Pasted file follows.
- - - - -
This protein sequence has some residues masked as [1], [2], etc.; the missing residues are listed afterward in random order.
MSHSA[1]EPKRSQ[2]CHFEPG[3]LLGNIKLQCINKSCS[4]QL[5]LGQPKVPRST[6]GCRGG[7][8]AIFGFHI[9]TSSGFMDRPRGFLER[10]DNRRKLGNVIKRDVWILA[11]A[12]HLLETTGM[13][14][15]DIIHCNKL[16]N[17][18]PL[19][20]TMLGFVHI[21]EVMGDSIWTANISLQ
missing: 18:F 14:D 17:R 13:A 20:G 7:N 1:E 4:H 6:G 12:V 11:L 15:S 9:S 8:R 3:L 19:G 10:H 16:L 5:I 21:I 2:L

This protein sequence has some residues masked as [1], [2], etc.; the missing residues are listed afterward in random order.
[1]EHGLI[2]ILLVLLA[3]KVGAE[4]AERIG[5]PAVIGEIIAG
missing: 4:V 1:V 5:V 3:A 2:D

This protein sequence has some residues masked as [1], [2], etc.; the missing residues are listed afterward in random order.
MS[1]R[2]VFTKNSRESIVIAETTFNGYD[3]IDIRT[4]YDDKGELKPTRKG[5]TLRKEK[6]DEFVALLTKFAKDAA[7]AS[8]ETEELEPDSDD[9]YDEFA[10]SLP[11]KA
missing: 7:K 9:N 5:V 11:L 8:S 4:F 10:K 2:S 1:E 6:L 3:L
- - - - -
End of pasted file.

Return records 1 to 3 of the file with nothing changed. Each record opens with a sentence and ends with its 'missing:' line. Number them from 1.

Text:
This protein sequence has some residues masked as [1], [2], etc.; the missing residues are listed afterward in random order.
MSHSA[1]EPKRSQ[2]CHFEPG[3]LLGNIKLQCINKSCS[4]QL[5]LGQPKVPRST[6]GCRGG[7][8]AIFGFHI[9]TSSGFMDRPRGFLER[10]DNRRKLGNVIKRDVWILA[11]A[12]HLLETTGM[13][14][15]DIIHCNKL[16]N[17][18]PL[19][20]TMLGFVHI[21]EVMGDSIWTANISLQ
missing: 18:F 14:D 17:R 13:A 20:G 7:N 1:E 4:H 6:G 12:V 11:L 15:S 9:S 8:R 3:L 19:G 10:H 16:L 5:I 21:I 2:L

This protein sequence has some residues masked as [1], [2], etc.; the missing residues are listed afterward in random order.
[1]EHGLI[2]ILLVLLA[3]KVGAE[4]AERIG[5]PAVIGEIIAG
missing: 4:V 1:V 5:V 3:A 2:D

This protein sequence has some residues masked as [1], [2], etc.; the missing residues are listed afterward in random order.
MS[1]R[2]VFTKNSRESIVIAETTFNGYD[3]IDIRT[4]YDDKGELKPTRKG[5]TLRKEK[6]DEFVALLTKFAKDAA[7]AS[8]ETEELEPDSDD[9]YDEFA[10]SLP[11]KA
missing: 7:K 9:N 5:V 11:L 8:S 4:F 10:K 2:S 1:E 6:L 3:L